Late in the day, the slant of the sun casts a sidelight on the house. In this magic hour before sunset, a scarcely visible presence is revealed: spider webs by the hundreds shimmering in the golden light, strung among fence posts, draped from window lintels, and adorning the underside of the eaves. The spiders themselves are busy spinning or mending their webs. This angle of sunlight also illuminates clouds of gnats and midges along the shoreline. It is for the abundance of aquatic insects that the spiders prepare their sticky snares. This time of day is often marked by the appearance of a kingbird, a dark gray flycatcher, perched at the apex of the roof gable of the Lighthouse.
On a recent evening, the westing daylight showcased the handiwork of a large brown spider unfurled under the eaves of the shed. The web was neat and symmetrical, strategically positioned at a corner to catch bugs from two directions. Apparently, the kingbird was also eying this particular spider. It swooped down from the top of the house, fluttered at the roof line, plucked the plump spider from its web, and returned to its prominent perch. The bird repeated this maneuver until eating its fill from the smorgasbord of spiders.
As the kingbird has figured out, the lighthouse is prime habitat for spiders. Like most lighthouses, this place provides ideal conditions for arachnids: proximity to water, which is a source of tiny flying insects, and a bright light, which attracts the insects. All an enterprising spider must do for a meal is spin a web and wait.
Spiders are not the first things that come to mind when people think of lighthouses and they receive scant mention in keeper logbooks. Bugs, however, were a common complaint of lighthouse keepers, often because flying insects hampered efforts to keep the lens polished and lantern windows wiped clean. Like a porch light or street lamp, the lighthouse beacon attracts moths, beetles and other bugs —even more so. Insects were a general nuisance, sticking to glass, clogging lamp oil, smoldering around the flame, and littering the floors. Keepers dutifully recorded the chore of cleaning up from swarms of insects, but they neglect to acknowledge spiders.
As often is the case, spiders rarely get credit for all the work they do to around the house to control the population of pesky insects. A single spider eats a couple of thousand insects a year. For the most part, they work quietly and unnoticed by humans, which may account for the lack of mention in keepers’ logs despite the benefit they provided. In their little way, spiders are the unsung helpers of keepers in the struggle to maintain a cleanly burning light.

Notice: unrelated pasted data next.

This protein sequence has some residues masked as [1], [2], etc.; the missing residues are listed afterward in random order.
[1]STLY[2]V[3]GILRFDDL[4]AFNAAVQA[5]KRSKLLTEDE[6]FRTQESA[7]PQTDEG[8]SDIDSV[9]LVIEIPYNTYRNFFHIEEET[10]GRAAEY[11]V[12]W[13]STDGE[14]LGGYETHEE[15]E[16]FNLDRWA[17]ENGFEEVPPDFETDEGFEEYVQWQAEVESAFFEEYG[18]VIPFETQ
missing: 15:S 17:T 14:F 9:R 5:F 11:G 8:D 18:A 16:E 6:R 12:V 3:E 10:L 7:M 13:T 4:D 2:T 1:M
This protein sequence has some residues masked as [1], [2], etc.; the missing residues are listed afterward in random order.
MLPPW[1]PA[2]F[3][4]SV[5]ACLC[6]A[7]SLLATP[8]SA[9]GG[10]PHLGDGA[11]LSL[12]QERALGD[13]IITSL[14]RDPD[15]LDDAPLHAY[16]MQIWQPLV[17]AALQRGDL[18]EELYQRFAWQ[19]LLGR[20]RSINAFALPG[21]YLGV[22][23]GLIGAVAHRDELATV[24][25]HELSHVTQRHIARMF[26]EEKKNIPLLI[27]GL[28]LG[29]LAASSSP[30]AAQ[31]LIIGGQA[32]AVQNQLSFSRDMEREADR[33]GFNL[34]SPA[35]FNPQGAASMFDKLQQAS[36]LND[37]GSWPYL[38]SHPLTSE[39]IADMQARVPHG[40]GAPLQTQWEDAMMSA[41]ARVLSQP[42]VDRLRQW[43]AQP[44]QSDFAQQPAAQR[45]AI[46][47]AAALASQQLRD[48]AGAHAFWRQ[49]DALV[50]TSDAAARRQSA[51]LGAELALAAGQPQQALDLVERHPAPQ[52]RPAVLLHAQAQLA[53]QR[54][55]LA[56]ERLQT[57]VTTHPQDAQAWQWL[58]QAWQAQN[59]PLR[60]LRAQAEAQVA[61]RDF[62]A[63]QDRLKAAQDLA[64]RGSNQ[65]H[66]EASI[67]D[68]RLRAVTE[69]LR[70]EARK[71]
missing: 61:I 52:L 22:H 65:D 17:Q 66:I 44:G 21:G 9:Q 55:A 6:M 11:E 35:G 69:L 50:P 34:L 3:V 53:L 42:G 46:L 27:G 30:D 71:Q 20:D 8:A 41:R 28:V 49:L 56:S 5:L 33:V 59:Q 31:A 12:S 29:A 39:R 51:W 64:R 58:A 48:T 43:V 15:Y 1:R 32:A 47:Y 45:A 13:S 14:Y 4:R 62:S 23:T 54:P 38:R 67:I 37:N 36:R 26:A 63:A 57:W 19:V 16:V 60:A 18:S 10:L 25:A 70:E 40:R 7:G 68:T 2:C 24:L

The most common species of spiders clinging to the exterior of the Lighthouse (and ingested by the resident kingbird) are the nocturnal orb weaving spiders. They are mostly drab brown. One variety has a series of white spots on its abdomen in the shape of a cross. Active at night, they build webs near porch lights or anywhere frequented by night flying insects.
The interior of the Lighthouse also has its share of spiders, and, fortunately, none that are poisonous. On the rare instance that anyone ventures into the basement, they usually reemerge with coating of cobwebs. This nether region has been ceded to its primary denizen, the cellar spider. These dwellers of dark, damp spaces have spindly legs and a long, thin body. They decorate the nooks and crannies with disorganized webs and hang upside down among their loosely spun threads. When disturbed, they gyrate rapidly in their web until they appear as a blur in the dim light of the basement.
In the living quarters can be found jumping spiders, often occupying a windowsill or houseplant. With squat bodies and large eyes, they are the most disarming and personable of spiders. Jumping spiders have excellent vision and will take notice of people in their vicinity. They turn to look at someone approaching, which hints at intelligence. They are active during the day, scrambling and hopping around in search of prey.
The trail to the Lighthouse is occasionally graced with the impressive web architecture of the black and yellow garden spider. One of the largest species of spiders in the area, the garden spider has a brightly colored abdomen and weaves an elaborate web with a distinctive zig-zag zipper pattern at the center. This conspicuous white patch of silk is designed to discourage birds from flying through and wrecking the otherwise invisible web.
Not everyone appreciates spiders. Some people loath them. That’s why it’s worth a reminder every once in a while of their positive traits, especially the part about eating lots of bugs. This bit of knowledge may not cure arachnophobia, but it may help to resist the urge to squash every spider with a shoe or rolled up newspaper.
Patrick Landewe is the Saugerties Lighthousekeeper. His column appears monthly.